"All things are wearisome, more than one can say." - Ecclesiastes 1:8

Monday, January 22, 2007

Naming God

Brian Whitaker in CiF argues that news translators, by leaving 'Allah' untranslated, rather than simply rendering it 'God' are reinforcing the 'Otherness' of Islam in the mind of the news consumer:
"Some readers may think this is a minor, nit-picking point, but it is not. The English-language media's use of "Allah", rather than "God", when talking about Islam falsely implies that there is some theological distinction. Also, more importantly, it provides yet another example of the subtle ways that news organisations can influence people's attitudes, perhaps unintentionally and probably without realising they are doing it."
He's got half a point, I think - but there's a couple of problems with it. One is the notion that the concept of God in the "Abrahamic faiths" is either indistinguishable or theologically insignificant:
""The fact that Allah and the Biblical God are identical is evident from Biblical etymology," Dr Umar Abd-Allah of the Chicago-based Nawawi Foundation writes. "From the standpoint of Islamic theology and salvation history, it is simply unacceptable to deem the Biblical God and that of the Qur'an to be anything but the same ...

"Muslims, Christians and Jews should have no difficulty agreeing that they all turn to the God of Abraham, despite their theological and ritual differences. Historical arguments between their faiths have never been over what name to call Abraham's God.""
I don't really think this is the case. God did not become flesh and dwell amongst us, looking from the "standpoint of Islamic theology and salvation history", whereas for the Christian he did - spoke his final words through his Son, thereby dispensing with the need for prophets.

In this sense, Mohammed is for orthodox Christians a false prophet. Hardly an insignificant theological quibble. And this brings us to another point. I can't say I've noticed the MSM rendering 'God' as 'Allah' any more than they used to. What I have noticed, however, is the routine way in which Mohammed is referred to as 'the Prophet Mohammed'. Why is this? After all, references to Yeshua Ben-Joseph as the 'Lord Jesus Christ' don't pepper the columns of religious affairs journalists with quite the same frequency.

14 comments:

dearieme said...

"reinforcing the 'Otherness' of Islam": that's nowt - try reading the Koran. Very other indeed.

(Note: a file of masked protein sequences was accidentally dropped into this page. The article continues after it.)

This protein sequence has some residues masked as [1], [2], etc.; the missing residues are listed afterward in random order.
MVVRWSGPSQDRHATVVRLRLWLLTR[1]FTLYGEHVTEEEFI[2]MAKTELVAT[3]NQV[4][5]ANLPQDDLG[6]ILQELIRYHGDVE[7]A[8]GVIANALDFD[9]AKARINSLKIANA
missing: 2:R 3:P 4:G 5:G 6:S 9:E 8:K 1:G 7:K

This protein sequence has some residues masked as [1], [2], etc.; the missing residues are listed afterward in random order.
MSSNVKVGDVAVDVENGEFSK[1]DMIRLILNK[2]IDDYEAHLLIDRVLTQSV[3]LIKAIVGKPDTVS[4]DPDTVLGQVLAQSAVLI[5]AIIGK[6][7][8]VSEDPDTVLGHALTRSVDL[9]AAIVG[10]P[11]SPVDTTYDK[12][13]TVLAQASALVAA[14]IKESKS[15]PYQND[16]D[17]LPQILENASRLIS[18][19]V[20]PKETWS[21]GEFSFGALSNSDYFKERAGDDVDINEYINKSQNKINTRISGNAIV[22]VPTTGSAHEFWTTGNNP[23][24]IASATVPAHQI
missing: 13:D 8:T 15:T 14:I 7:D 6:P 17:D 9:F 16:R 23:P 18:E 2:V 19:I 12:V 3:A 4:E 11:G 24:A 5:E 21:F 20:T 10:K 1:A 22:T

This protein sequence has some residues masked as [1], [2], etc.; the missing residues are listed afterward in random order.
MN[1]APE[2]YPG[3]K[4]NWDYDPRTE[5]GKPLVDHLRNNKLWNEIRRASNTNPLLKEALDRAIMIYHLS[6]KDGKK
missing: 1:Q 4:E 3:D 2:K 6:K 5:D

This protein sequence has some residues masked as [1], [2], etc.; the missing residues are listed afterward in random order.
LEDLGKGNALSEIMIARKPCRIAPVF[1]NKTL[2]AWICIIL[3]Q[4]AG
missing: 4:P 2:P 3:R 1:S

Ken Waldron said...

'In the beginning God created...':

'breshit bara Elohim...'

Here'God' i.e.:'Elohim' is a plural form...
-Room for all here!

Anonymous said...

I completely agree about "the Prophet Mohammed" - it really grates whenever I hear it said on the news.

james higham said...

Yes but the yeas and nays over Mohammed [peace be upon him] have little to do with the concept of Allah Himself.

hellblazer said...

Perhaps this is to avoid confusion with any Mohammads) which the reader might be thinking of?

Then again, I guess Jesus the Christ is not usually confused with Jesus the bowler...

SnoopyTheGoon said...

The life of Brian is full of expressions of his over-tuned sensitivity for certain nuances. The trouble is that this sensitivity is so selective.

And you are right about that "half a point". Half is his middle name, it seems some times. Brian Half Whitaker...

But I am oversensitive to that name for some reason.

Oh, congrats with your decision to go black on white!

Mr Eugenides said...

If our media habitually referred to Allah as "God", there would be pieces on Comment is Free complaining that refusing to use the proper nomenclature was disrespectful and culturally imperialist.

Shmuel said...

The shahadah:

"[ I testify that ] there is no god (ilah) but God (Allah), and [ I testify that ] Muhammad is the messenger of God."

My question:

What would the difference between "ilah" and "Ilah" be? In the context of Islam (and Arabic) I'm assuming "Ilah with a capital "I" makes no sense?

The the original Jewish conception of "God" allows for the existence of other "gods" whereas the Muslim and Christian conceptions do not. But then again, Jews have never really been about forcing others to accept their own beliefs, have they.

Renegade Eye said...

Muhammed has been getting more media than Jesus, and we still know little about either. Why be involved in a theological argument?

dearieme said...

"Islam" emphasises otherness. We used to call it "Mohameddanism" which, by analogy with "Christianity", seemed less "other". "Buddhism" seems less "other" too.

Learson said...

Jews are a goddam plague and if every White country expelled them along with Muslims, we would be much better off.

http://www.jewishtribalreview.org

Callan said...

Having a non-Muslim refer to 'the prophet Mohammed' is no wronger than a non-Christian referring to 'Jesus Christ' or a non-Buddhist refer to 'the Buddha' which happens, I think , fairly routinely. Neither Christ nor Buddha are given names. It's quite possible to talk about a religious figure in a way which accepts his or her significance in the religious scheme of things without conceding the religious claim which is at issue.

Anonymous said...

Why not refer to him as the 'Muslim prophet Mohammed'

The Editor said...

It's all like arguing that AC/DC was never the same band after the death of Bon Scott. That the AC/DC with Bon Scott was the one true AC/DC that the replacement guy from Newcastle doesn't count because it's not really AC/DC anymore and so these violently opposed beliefs lead to fragmentation within the church of AC/DC.

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